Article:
Blackheart Schwarzbier

Blackheart Schwarzbier
1 22 oz bottle, $6, 6.2% ABV

Purchased at the brewery, Plainville

blackheartDid you know that this beer is currently (February 2014) in the top 10 schwarzbiers on Beer Advocate? Well, now you do. Relic’s owner/ brewmaster/ everything else Mark would be the first to admit that it’s a fairly limited category and his run(s) of Blackheart have been limited as well, but whatever. I’m confident in saying this beer deserves the accolades.

For it’s just straight up delicious.

Back when Mark first brewed this, I’m going to say I was rather unfamiliar with the style. “If lagers are the crap beers I kinda sorta hate, what’s a black lager?” It’s very different, that’s what. I first had the Blackheart early on in Relic’s now two-year existence. Back when Relic only had a few offerings and the vision of how Relic will rise to the top in labeling was just being formed.

I think this was the first label done by Gary at gariphic in West Hartford. I’ve no idea how many Relic labels he’s done, but I think there have been a lot. (And since everyone loves Relic labels, props to Gary.) By the way, his website says that “gariphic” is a fusion of “Gary” and “Terrific” while playing on the term “graphic.” Now you know.

So why am I spending time on this stuff? Because I LOVE the Blackheart label. It’s probably my favorite Relic label – and that’s saying a lot.

However, there’s also something interesting on the first generation of it:

Relic Says:

This easy drinking black lager engages the palette (sic) with bittersweet notes of roasted coffee and chocolate alongside a dark Munich malt backbone. Complimentary (sic) hops contribute hints of fruit and help round out the finish. Special thanks to for label design.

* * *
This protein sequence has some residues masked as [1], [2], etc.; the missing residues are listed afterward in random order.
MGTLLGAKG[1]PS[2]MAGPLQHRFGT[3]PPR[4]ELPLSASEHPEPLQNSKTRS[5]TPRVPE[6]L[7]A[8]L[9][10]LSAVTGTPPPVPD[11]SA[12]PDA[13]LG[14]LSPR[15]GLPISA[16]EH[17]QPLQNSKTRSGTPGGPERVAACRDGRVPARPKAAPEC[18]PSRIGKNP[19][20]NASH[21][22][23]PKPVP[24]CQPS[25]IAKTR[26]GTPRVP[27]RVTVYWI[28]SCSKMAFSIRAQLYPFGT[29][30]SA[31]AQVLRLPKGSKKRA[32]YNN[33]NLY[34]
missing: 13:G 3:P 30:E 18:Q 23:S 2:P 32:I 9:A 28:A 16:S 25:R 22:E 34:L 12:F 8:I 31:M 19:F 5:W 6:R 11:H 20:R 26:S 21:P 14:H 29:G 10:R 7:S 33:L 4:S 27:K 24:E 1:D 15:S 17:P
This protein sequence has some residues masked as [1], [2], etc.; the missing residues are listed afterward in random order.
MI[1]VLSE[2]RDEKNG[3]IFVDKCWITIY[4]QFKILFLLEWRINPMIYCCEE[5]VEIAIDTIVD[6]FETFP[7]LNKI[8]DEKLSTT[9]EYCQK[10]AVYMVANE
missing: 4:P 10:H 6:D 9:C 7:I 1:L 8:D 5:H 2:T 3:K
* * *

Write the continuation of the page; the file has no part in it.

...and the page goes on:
blackFor one, the description of the beer thanks the label designer. This is rare. But moreover, this description sort of forged my friendship with Mark at Relic.

How so? Because when I transcribed it and noticed the two homophone errors, I emailed Mark to let him know. What’s funniest about this is that the Palette/ palate and complimentary/ complementary errors are probably the most common in food writing. I think my friend Leeanne, who is a professional food writer, has said that the palette/palate error is the one that drives her most insane.

So anyway, I emailed Mark (whom I didn’t know very well at the time) to let him know about these errors and he was cool about it. He thanked me for pointing it out and vowed to have it corrected for the next run. I think at that point, we both realized that being honest with each other was better than not. It sort of opened up the channel between us wherein if Mark brews an experimental batch of something that I didn’t particularly like, I could tell him.

What I’m saying is, this label let Mark know I can be kind of a jerk. High-five. And that, my friends, is the story of how and why being honest in your opinions about beer – hell, about anything on your blogs – trumps being a suck-up. You may actually be helping a small batch brewer by being forthright.

Am I inflating the importance of an 18-month old email exchange about a couple misspellings on a label? Yes, of course, but my main point remains: Friendships are built on honesty and integrity. Not on butt-kissing and Instagram shout-outs.

Now, on to the butt-kissing. Blackheart is a wonderful beer. All of the classic schwarzbier components are there: coffee, roasty malts, chocolate, caramel and other hints of sweetness behind the overall bitter profile. (Bitter in a good way, of course.)

Maybe I like the Blackheart so much because of my own cold black heart

My favorite part of the Blackheart is that it drinks so smoothly. Almost creamy in a way, with soft carbonation. Like a Guinness somehow, but Blackheart is just carbonated with the regular carbon dioxide and not Nitrogen like Guinness.

As with all Relic beers, who knows when you’ll see this made again, but I’m sure Mark will make it an annual release. At least I sure hope so.

Overall Rating: A
Rating vs. Similar style: A+

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